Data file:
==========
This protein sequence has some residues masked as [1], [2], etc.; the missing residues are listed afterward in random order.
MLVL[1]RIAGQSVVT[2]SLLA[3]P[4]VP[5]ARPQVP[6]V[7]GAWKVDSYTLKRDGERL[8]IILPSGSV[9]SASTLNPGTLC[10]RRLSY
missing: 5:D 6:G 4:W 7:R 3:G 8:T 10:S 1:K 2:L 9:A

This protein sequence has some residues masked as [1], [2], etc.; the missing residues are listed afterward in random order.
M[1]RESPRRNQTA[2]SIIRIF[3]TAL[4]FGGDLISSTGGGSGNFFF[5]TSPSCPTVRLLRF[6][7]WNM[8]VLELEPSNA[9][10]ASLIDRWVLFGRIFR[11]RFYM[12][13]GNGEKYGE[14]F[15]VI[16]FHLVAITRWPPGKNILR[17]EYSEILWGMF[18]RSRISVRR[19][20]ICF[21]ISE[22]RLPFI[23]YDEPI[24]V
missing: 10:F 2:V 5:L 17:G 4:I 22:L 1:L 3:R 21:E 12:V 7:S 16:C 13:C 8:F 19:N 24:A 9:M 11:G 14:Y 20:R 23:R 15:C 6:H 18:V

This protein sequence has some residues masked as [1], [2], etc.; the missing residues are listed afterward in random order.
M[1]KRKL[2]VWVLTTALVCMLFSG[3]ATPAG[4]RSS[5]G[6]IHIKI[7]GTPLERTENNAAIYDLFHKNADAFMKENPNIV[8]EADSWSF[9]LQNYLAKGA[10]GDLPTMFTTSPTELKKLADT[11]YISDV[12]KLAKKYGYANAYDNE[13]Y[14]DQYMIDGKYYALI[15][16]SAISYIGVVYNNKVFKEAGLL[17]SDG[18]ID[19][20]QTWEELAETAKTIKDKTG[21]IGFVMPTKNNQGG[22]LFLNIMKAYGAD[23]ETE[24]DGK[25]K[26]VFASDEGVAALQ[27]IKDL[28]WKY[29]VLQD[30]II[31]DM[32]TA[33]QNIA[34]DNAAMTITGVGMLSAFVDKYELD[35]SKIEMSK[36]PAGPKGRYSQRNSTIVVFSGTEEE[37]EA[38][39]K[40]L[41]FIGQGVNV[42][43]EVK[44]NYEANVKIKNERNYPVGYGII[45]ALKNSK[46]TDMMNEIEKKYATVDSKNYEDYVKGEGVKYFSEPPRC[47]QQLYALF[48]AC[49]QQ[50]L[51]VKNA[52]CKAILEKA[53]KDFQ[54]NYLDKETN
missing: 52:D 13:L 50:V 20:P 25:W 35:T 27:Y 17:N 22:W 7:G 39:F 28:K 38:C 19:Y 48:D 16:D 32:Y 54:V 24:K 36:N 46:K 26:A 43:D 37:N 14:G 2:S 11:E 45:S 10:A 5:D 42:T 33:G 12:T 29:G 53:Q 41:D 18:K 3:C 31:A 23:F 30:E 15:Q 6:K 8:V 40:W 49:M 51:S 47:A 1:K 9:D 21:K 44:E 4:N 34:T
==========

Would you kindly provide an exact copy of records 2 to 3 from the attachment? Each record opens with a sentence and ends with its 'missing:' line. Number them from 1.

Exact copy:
This protein sequence has some residues masked as [1], [2], etc.; the missing residues are listed afterward in random order.
M[1]RESPRRNQTA[2]SIIRIF[3]TAL[4]FGGDLISSTGGGSGNFFF[5]TSPSCPTVRLLRF[6][7]WNM[8]VLELEPSNA[9][10]ASLIDRWVLFGRIFR[11]RFYM[12][13]GNGEKYGE[14]F[15]VI[16]FHLVAITRWPPGKNILR[17]EYSEILWGMF[18]RSRISVRR[19][20]ICF[21]ISE[22]RLPFI[23]YDEPI[24]V
missing: 10:F 2:V 5:L 17:G 4:I 22:L 1:L 3:R 21:E 12:V 7:S 16:C 13:C 8:F 19:N 24:A 9:M 11:G 14:Y 20:R 23:R 15:C 6:H 18:V

This protein sequence has some residues masked as [1], [2], etc.; the missing residues are listed afterward in random order.
M[1]KRKL[2]VWVLTTALVCMLFSG[3]ATPAG[4]RSS[5]G[6]IHIKI[7]GTPLERTENNAAIYDLFHKNADAFMKENPNIV[8]EADSWSF[9]LQNYLAKGA[10]GDLPTMFTTSPTELKKLADT[11]YISDV[12]KLAKKYGYANAYDNE[13]Y[14]DQYMIDGKYYALI[15][16]SAISYIGVVYNNKVFKEAGLL[17]SDG[18]ID[19][20]QTWEELAETAKTIKDKTG[21]IGFVMPTKNNQGG[22]LFLNIMKAYGAD[23]ETE[24]DGK[25]K[26]VFASDEGVAALQ[27]IKDL[28]WKY[29]VLQD[30]II[31]DM[32]TA[33]QNIA[34]DNAAMTITGVGMLSAFVDKYELD[35]SKIEMSK[36]PAGPKGRYSQRNSTIVVFSGTEEE[37]EA[38][39]K[40]L[41]FIGQGVNV[42][43]EVK[44]NYEANVKIKNERNYPVGYGII[45]ALKNSK[46]TDMMNEIEKKYATVDSKNYEDYVKGEGVKYFSEPPRC[47]QQLYALF[48]AC[49]QQ[50]L[51]VKNA[52]CKAILEKA[53]KDFQ[54]NYLDKETN
missing: 52:D 13:L 50:V 20:P 25:W 35:T 27:Y 17:N 22:W 7:G 39:F 28:K 38:C 19:Y 48:D 16:D 32:Y 54:V 24:K 36:N 46:K 26:A 43:D 37:N 14:G 2:S 11:E 45:S 10:A 5:D 42:T 33:G 12:T 29:G 53:Q 41:D 18:K 3:C 31:A 23:F 30:E 15:Q 6:K 8:V 40:W 49:M 51:S 47:A 1:K 9:D 21:K 44:E 4:N 34:T